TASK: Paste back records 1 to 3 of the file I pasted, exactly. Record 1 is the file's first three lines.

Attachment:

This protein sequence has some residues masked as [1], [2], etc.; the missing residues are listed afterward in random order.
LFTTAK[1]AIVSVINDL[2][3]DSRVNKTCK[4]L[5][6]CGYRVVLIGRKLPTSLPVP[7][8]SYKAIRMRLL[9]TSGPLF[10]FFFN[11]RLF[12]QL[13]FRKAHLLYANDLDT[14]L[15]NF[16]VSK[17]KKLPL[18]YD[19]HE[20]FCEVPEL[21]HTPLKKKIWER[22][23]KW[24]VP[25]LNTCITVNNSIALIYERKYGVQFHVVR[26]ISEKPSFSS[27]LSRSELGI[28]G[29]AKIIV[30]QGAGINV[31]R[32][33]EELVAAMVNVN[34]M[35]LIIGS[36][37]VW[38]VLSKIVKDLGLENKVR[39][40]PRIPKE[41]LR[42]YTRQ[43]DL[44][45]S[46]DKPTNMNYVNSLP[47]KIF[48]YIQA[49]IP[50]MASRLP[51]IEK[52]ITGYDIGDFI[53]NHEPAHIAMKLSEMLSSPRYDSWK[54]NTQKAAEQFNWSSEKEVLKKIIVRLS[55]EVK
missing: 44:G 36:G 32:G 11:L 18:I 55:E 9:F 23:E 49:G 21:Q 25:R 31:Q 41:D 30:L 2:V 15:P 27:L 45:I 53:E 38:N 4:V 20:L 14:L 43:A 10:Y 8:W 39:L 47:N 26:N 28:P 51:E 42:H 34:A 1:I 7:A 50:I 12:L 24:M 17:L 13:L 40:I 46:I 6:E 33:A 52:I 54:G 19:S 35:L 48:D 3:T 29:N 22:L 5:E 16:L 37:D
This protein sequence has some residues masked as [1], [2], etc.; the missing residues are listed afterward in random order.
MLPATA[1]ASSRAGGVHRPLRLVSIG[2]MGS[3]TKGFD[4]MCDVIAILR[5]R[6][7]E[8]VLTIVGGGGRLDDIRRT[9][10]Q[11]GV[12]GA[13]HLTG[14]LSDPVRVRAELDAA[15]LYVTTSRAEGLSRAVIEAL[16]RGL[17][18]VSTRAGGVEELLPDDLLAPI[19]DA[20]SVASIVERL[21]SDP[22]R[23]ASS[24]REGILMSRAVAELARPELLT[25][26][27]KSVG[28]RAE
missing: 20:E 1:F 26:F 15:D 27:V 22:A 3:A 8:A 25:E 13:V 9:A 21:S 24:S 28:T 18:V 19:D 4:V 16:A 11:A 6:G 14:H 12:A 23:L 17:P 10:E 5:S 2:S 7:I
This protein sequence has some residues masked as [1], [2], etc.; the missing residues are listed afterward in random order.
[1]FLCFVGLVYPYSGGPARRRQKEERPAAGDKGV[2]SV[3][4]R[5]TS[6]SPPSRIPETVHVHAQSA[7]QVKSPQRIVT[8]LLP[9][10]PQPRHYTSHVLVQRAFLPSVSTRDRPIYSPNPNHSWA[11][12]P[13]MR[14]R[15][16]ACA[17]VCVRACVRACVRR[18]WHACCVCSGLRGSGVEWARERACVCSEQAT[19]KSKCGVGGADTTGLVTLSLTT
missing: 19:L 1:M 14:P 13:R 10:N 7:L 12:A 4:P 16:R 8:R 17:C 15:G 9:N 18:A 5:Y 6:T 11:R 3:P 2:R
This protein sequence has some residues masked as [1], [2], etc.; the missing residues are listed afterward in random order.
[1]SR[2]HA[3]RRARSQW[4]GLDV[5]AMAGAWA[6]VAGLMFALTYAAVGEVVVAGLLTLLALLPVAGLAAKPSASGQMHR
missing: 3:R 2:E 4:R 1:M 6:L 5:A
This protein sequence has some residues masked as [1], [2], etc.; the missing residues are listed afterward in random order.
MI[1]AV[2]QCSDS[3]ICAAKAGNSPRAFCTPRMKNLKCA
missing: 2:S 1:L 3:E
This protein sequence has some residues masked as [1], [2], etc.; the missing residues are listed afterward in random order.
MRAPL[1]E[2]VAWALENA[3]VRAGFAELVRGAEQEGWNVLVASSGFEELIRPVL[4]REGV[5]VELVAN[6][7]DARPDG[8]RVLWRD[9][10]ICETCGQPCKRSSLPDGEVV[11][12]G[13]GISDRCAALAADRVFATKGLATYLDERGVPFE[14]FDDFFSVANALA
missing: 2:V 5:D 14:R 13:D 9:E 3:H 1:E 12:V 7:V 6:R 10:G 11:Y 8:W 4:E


This protein sequence has some residues masked as [1], [2], etc.; the missing residues are listed afterward in random order.
LFTTAK[1]AIVSVINDL[2][3]DSRVNKTCK[4]L[5][6]CGYRVVLIGRKLPTSLPVP[7][8]SYKAIRMRLL[9]TSGPLF[10]FFFN[11]RLF[12]QL[13]FRKAHLLYANDLDT[14]L[15]NF[16]VSK[17]KKLPL[18]YD[19]HE[20]FCEVPEL[21]HTPLKKKIWER[22][23]KW[24]VP[25]LNTCITVNNSIALIYERKYGVQFHVVR[26]ISEKPSFSS[27]LSRSELGI[28]G[29]AKIIV[30]QGAGINV[31]R[32][33]EELVAAMVNVN[34]M[35]LIIGS[36][37]VW[38]VLSKIVKDLGLENKVR[39][40]PRIPKE[41]LR[42]YTRQ[43]DL[44][45]S[46]DKPTNMNYVNSLP[47]KIF[48]YIQA[49]IP[50]MASRLP[51]IEK[52]ITGYDIGDFI[53]NHEPAHIAMKLSEMLSSPRYDSWK[54]NTQKAAEQFNWSSEKEVLKKIIVRLS[55]EVK
missing: 44:G 36:G 32:G 11:L 18:I 55:E 9:F 23:E 49:G 21:Q 25:R 31:Q 41:D 30:L 2:V 15:P 27:L 45:I 53:E 38:N 4:V 20:L 14:L 43:A 10:Y 8:W 39:L 47:N 26:N 28:P 51:E 42:H 34:A 1:I 7:A 50:I 12:L 24:M 17:L 13:L 40:I 46:I 6:E 33:A 52:I 54:G 19:S 35:L 48:D 3:T 29:N 22:L 5:E 16:L 37:D
This protein sequence has some residues masked as [1], [2], etc.; the missing residues are listed afterward in random order.
MLPATA[1]ASSRAGGVHRPLRLVSIG[2]MGS[3]TKGFD[4]MCDVIAILR[5]R[6][7]E[8]VLTIVGGGGRLDDIRRT[9][10]Q[11]GV[12]GA[13]HLTG[14]LSDPVRVRAELDAA[15]LYVTTSRAEGLSRAVIEAL[16]RGL[17][18]VSTRAGGVEELLPDDLLAPI[19]DA[20]SVASIVERL[21]SDP[22]R[23]ASS[24]REGILMSRAVAELARPELLT[25][26][27]KSVG[28]RAE
missing: 20:E 1:F 26:F 15:D 27:V 22:A 3:A 8:A 25:E 13:V 9:A 21:S 24:S 28:T 18:V 19:D 4:V 16:A 11:A 6:G 14:H 12:A 23:L 17:P 10:E 5:S 2:S 7:I
This protein sequence has some residues masked as [1], [2], etc.; the missing residues are listed afterward in random order.
[1]FLCFVGLVYPYSGGPARRRQKEERPAAGDKGV[2]SV[3][4]R[5]TS[6]SPPSRIPETVHVHAQSA[7]QVKSPQRIVT[8]LLP[9][10]PQPRHYTSHVLVQRAFLPSVSTRDRPIYSPNPNHSWA[11][12]P[13]MR[14]R[15][16]ACA[17]VCVRACVRACVRR[18]WHACCVCSGLRGSGVEWARERACVCSEQAT[19]KSKCGVGGADTTGLVTLSLTT
missing: 19:L 1:M 14:P 13:R 10:N 7:L 12:A 4:P 16:R 8:R 17:C 15:G 9:N 18:A 5:Y 6:T 11:R 3:P 2:R